in metabolic acidosis bicarb is falling and as the bicarb Falls the pco2 is go
to also fall and when they both fall remember the bicarb is going to fall
further than the pco2 and you’re going to get a low pH so how do you know
you’re dealing with a metabolic acidosis well we have something called winters
formula or winters rules and let me put this in terms of an equation and I’m
going to be talking about these equations so that you could figure this
out now we all know that and I’m just going to sort of right over here off to
the side that we look at the henderson-hasselbalch equation in terms
of hco3 over co2 or the P co2 and we know that things either go up or they go
down or what-have-you and so what I’m going to do is I’m going to tell you for
every single point that one goes up what does the other one do so we know that
down here they’re both going to be going down okay they’re both going to be going
down how much does the bicarb go down well I’ll tell you for every one point
that the bicarb goes down the pco2 should also go down by one point and
that’s how you can tell that what you’re dealing with there is a metabolic
acidosis what about a metabolic alkalosis
well things up here are actually going up and in fact the bicarb is
going up the ratio for up here is for every two points that the bicarb goes up
the pco2 should go up by one point and that’s how you’ll know so what do I mean
remember everything starts off with a 24 and a 40 so here what would this speed
if things were to drop by let’s say four points it would be 20 over 36 okay
alternatively it could also be 14 over 30 so in other words for every point
that the numerator drops the denominator should also drop from this going to
metabolic alkalosis for every two points that the bicarb goes up so let’s pick a
number here let’s say oh I don’t know 30 it went out by 6 points and so the by
the vco2 should go up by 3 points so this would be 43 ok so let’s go and look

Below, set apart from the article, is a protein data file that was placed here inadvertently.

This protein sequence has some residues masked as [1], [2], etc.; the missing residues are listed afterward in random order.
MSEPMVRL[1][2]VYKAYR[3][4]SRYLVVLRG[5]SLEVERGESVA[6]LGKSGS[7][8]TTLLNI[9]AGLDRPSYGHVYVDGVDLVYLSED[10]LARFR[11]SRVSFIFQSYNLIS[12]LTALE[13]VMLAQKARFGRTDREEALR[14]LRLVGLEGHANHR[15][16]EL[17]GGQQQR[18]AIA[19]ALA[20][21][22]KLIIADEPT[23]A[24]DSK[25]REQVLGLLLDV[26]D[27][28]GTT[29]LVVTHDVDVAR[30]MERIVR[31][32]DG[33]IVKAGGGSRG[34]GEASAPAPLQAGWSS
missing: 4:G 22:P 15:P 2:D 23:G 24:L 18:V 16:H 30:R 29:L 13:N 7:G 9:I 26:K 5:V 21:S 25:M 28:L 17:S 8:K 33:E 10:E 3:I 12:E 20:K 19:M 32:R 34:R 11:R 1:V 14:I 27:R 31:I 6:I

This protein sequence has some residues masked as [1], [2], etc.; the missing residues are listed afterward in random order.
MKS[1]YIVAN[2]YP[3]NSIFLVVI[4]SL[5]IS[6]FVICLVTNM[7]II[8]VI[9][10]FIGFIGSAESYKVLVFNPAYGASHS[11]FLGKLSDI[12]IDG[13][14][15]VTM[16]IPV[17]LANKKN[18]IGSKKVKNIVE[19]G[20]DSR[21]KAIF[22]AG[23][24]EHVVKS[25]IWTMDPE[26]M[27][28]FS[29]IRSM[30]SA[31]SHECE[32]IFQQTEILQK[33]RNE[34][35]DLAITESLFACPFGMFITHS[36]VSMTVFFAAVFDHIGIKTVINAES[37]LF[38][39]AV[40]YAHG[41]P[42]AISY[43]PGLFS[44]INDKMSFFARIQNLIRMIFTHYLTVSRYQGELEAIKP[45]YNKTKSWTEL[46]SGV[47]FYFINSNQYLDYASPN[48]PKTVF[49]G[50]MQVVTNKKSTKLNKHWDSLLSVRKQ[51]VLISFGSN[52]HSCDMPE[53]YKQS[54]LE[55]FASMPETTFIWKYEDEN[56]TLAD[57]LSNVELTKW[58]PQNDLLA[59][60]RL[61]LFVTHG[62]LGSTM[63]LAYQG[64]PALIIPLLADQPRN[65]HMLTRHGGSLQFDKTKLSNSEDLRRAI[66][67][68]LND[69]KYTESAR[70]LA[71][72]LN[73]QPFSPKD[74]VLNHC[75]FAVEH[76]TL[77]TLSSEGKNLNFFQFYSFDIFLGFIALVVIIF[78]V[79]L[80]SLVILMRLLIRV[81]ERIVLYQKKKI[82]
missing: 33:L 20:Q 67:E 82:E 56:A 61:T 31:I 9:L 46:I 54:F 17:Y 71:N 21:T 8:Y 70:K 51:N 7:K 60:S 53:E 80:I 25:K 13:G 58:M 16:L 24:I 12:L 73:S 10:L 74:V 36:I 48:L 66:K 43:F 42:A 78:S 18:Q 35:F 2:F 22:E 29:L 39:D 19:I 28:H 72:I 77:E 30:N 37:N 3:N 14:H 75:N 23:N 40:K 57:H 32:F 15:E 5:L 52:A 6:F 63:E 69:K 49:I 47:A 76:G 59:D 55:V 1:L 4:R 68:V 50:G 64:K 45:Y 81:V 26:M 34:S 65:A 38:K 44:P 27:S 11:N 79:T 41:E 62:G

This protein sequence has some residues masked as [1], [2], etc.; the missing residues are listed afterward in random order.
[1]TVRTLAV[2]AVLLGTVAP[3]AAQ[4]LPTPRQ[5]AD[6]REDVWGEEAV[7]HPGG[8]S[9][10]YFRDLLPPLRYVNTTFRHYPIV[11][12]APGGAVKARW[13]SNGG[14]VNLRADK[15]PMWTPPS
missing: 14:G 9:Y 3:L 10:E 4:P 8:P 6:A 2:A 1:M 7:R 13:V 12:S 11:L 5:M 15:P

at the chronic respiratory situations let’s first of all look at acute
respiratory acidosis so what’s happening in acute respiratory acidosis remember
the lungs are not breathing the pco2 is going up if the pco2 is going up then
here our fraction is going to start from the bottom and here the pco2 is going up
by a lot and we’re not expecting a huge increase in bicarb why is that because
it’s a cute we haven’t had the kidneys the chance to kick in so here the ratio
is 10 for every 10 points that the pco2 goes up the bicarb only goes up by one
point and so what would be a good example here a good example here would
be for instance if this was 50 on the bottom and this would be 25 that would
be acute respiratory acidosis what about in chronic respite
really dosis again same situation we have a fraction however because the
kidney is now kicking in we are expecting to see less of an increase in
co2 without the the kidney kicking in and here it’s for every three points
that goes up on the pco2 the bicarb goes up by one point so
something that we would see here let’s let’s say we had the same kind of ratio
let’s say we had 49 okay that would be nine increase for every three that would
be three of those and so we would add three to that that would be 27 okay
because for 249 that’s nine points 9 divided by 3 is 3 3 times 1 is 3 we add
3 to the 24 we get 27 and that would be the new ratio and that’s how we can tell